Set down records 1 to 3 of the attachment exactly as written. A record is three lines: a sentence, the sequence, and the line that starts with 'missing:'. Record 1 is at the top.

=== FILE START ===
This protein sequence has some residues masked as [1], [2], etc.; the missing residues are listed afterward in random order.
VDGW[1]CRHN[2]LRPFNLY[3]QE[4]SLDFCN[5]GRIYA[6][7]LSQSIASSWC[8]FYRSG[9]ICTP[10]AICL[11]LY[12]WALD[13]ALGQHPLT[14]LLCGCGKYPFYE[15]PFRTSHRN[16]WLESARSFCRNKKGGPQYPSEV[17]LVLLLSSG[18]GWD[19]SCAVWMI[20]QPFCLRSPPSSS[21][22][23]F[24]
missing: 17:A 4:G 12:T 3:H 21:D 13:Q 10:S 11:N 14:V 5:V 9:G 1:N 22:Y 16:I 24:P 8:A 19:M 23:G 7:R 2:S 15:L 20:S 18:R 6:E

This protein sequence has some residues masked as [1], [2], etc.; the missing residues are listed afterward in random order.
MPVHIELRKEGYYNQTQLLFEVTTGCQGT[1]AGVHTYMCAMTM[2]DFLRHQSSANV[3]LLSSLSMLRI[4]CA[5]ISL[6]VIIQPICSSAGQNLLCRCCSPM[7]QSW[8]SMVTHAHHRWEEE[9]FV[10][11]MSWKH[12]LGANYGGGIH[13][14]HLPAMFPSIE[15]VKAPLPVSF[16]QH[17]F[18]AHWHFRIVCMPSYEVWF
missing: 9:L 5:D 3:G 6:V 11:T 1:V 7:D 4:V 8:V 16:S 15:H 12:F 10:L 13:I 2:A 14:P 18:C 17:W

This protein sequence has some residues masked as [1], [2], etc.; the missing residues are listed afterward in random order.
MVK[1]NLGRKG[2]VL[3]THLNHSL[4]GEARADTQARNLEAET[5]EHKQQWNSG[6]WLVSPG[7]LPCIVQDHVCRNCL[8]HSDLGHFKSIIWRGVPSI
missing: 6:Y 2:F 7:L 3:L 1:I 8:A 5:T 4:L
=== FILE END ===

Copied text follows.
This protein sequence has some residues masked as [1], [2], etc.; the missing residues are listed afterward in random order.
VDGW[1]CRHN[2]LRPFNLY[3]QE[4]SLDFCN[5]GRIYA[6][7]LSQSIASSWC[8]FYRSG[9]ICTP[10]AICL[11]LY[12]WALD[13]ALGQHPLT[14]LLCGCGKYPFYE[15]PFRTSHRN[16]WLESARSFCRNKKGGPQYPSEV[17]LVLLLSSG[18]GWD[19]SCAVWMI[20]QPFCLRSPPSSS[21][22][23]F[24]
missing: 17:A 4:G 12:T 3:H 21:D 13:Q 10:S 11:N 14:V 5:V 9:G 1:N 22:Y 16:I 24:P 8:A 19:M 23:G 7:R 2:S 15:L 20:S 18:R 6:E

This protein sequence has some residues masked as [1], [2], etc.; the missing residues are listed afterward in random order.
MPVHIELRKEGYYNQTQLLFEVTTGCQGT[1]AGVHTYMCAMTM[2]DFLRHQSSANV[3]LLSSLSMLRI[4]CA[5]ISL[6]VIIQPICSSAGQNLLCRCCSPM[7]QSW[8]SMVTHAHHRWEEE[9]FV[10][11]MSWKH[12]LGANYGGGIH[13][14]HLPAMFPSIE[15]VKAPLPVSF[16]QH[17]F[18]AHWHFRIVCMPSYEVWF
missing: 9:L 5:D 3:G 6:V 11:T 1:V 7:D 4:V 8:V 16:S 15:H 12:F 10:L 13:I 2:A 14:P 18:C 17:W

This protein sequence has some residues masked as [1], [2], etc.; the missing residues are listed afterward in random order.
MVK[1]NLGRKG[2]VL[3]THLNHSL[4]GEARADTQARNLEAET[5]EHKQQWNSG[6]WLVSPG[7]LPCIVQDHVCRNCL[8]HSDLGHFKSIIWRGVPSI
missing: 6:Y 2:F 7:L 3:L 1:I 8:A 5:T 4:L